For the first six months in their new home, the family was perfectly content using the infrastructure to link the home’s three computers and for communicating with the heating and cooling system. Jim and Pam put the HAI OmniPro II automation system in charge of their home’s four thermostats. Whenever the outdoor temperature and humidity reached a certain level, the thermostats would adjust to make every inch of the 5,000-square-foot home feel comfortable. Jim says that’s a huge accomplishment, given the open floor plan of the house.

The home’s three computers also give the wiring network quite a workout. Using the network, the family can surf the Internet simultaneously, share a single printer and exchange files. Then when Jim and Pam are ready to spring for a PC for their son Danny, 12, that machine can join the network by just being plugged into a wall jack.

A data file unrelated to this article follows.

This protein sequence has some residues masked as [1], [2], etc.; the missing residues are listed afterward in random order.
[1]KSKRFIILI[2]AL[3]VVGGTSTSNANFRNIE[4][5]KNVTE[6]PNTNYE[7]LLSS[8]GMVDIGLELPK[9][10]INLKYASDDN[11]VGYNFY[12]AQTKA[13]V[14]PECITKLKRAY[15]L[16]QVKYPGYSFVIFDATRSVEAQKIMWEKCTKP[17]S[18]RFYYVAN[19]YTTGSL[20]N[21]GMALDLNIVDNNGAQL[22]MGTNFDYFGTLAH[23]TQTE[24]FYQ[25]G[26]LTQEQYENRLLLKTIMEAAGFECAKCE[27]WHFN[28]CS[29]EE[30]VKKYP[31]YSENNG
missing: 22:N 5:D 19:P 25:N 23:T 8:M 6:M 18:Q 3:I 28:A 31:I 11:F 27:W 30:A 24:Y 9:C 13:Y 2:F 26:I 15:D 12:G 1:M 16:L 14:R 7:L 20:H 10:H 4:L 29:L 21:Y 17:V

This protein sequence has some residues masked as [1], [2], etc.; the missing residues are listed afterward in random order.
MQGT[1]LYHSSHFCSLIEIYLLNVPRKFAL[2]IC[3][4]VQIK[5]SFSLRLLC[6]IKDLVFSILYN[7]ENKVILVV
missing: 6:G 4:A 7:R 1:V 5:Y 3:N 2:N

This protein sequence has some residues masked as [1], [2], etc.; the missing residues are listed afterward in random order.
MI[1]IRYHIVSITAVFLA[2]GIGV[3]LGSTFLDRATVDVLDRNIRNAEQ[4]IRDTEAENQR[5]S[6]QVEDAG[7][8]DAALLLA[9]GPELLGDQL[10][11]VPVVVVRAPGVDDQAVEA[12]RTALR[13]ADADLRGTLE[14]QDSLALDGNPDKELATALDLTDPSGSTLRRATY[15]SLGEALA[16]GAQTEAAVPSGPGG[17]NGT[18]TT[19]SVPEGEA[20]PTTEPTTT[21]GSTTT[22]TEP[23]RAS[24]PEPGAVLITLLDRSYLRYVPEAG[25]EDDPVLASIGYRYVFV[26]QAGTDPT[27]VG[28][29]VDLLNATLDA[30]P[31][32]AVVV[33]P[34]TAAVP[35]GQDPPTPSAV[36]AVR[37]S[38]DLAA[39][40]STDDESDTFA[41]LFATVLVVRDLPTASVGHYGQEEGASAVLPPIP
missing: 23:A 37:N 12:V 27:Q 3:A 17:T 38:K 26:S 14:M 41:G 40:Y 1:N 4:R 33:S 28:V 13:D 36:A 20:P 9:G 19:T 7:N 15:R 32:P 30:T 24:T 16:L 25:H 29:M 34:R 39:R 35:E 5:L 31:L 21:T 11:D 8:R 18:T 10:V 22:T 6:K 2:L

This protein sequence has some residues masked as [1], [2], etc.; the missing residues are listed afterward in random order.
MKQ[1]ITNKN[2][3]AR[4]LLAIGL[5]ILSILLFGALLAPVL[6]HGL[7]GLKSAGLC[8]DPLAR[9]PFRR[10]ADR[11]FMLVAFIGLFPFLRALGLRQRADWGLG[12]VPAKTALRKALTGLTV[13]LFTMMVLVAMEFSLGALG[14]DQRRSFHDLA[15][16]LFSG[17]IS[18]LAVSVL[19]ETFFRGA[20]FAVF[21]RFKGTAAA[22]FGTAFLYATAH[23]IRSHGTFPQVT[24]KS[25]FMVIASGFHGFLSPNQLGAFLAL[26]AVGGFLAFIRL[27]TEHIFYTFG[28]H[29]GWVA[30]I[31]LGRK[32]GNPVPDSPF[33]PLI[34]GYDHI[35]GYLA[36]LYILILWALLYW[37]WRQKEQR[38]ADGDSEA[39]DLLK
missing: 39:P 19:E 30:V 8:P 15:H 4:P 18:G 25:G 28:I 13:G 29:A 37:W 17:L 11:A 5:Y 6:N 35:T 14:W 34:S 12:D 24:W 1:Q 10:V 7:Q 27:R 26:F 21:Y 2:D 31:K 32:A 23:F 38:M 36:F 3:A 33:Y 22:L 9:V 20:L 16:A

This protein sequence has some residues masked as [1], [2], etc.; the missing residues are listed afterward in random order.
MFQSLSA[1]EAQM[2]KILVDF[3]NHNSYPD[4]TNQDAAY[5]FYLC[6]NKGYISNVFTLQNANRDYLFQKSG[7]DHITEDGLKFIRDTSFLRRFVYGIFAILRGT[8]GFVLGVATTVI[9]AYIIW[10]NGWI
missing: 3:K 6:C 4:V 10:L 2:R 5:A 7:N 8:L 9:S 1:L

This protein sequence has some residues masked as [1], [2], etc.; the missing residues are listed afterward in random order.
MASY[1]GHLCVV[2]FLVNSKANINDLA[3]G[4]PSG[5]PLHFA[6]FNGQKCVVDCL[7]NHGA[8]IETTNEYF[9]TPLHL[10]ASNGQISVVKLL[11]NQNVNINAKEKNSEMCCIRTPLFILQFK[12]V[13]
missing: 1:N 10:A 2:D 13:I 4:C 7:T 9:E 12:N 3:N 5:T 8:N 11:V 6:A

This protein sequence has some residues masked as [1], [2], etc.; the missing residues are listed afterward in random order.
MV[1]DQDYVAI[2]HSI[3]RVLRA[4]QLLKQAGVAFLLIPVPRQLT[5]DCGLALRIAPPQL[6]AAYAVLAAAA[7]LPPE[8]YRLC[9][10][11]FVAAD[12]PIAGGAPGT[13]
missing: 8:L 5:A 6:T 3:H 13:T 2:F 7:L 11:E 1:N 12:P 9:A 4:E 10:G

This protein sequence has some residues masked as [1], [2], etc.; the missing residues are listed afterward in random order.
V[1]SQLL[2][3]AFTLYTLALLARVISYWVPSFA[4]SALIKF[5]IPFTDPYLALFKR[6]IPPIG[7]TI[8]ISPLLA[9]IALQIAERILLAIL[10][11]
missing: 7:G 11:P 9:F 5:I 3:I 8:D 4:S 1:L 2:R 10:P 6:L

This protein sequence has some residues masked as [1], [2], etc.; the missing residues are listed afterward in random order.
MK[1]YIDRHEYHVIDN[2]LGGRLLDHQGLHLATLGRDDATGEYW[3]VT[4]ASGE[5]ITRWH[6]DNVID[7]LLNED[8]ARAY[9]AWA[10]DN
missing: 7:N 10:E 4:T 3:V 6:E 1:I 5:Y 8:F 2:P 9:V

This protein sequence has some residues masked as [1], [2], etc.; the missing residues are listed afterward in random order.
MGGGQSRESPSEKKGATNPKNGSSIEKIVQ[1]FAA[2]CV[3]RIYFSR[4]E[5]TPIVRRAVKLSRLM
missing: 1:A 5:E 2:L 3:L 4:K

Phase 2
Six months after moving in, the family was ready to start adding new electronic features to the house. First up: a whole-house music system. Fortunately, Custom Entertainment had pulled all the necessary speaker and control wire for an audio system, so the addition was fairly simple. “We also took pictures while the wiring was being pulled to help the installers remember where the wire was,” says Jim.

Knowing what type of system they wanted helped simplify the installation. “During those six months without a stereo, we were able to determine which rooms we’d want to listen to music in,” explains Jim. The family chose to have 10 rooms fitted with built-in speakers and wall-mounted keypads for controlling the music from afar. The system they chose was ADA’s Suite 16. It’s by far the most expensive system in the house, but it was a natural choice for the music-loving family. “I like my music to sound the best it possibly can,” Jim says. “Plus, it’s able to handle more music sources as we add them.” Currently, the Suite 16 feeds music from two radio tuners, a CD player and Jim’s beloved iPod. However, it’s not always his iPod that fuels the system. “Instead of bringing a salad over when they visit, my friends all bring their iPods,” he says. “In 10 minutes, we are able to make a playlist from their music collection and play it throughout the house.”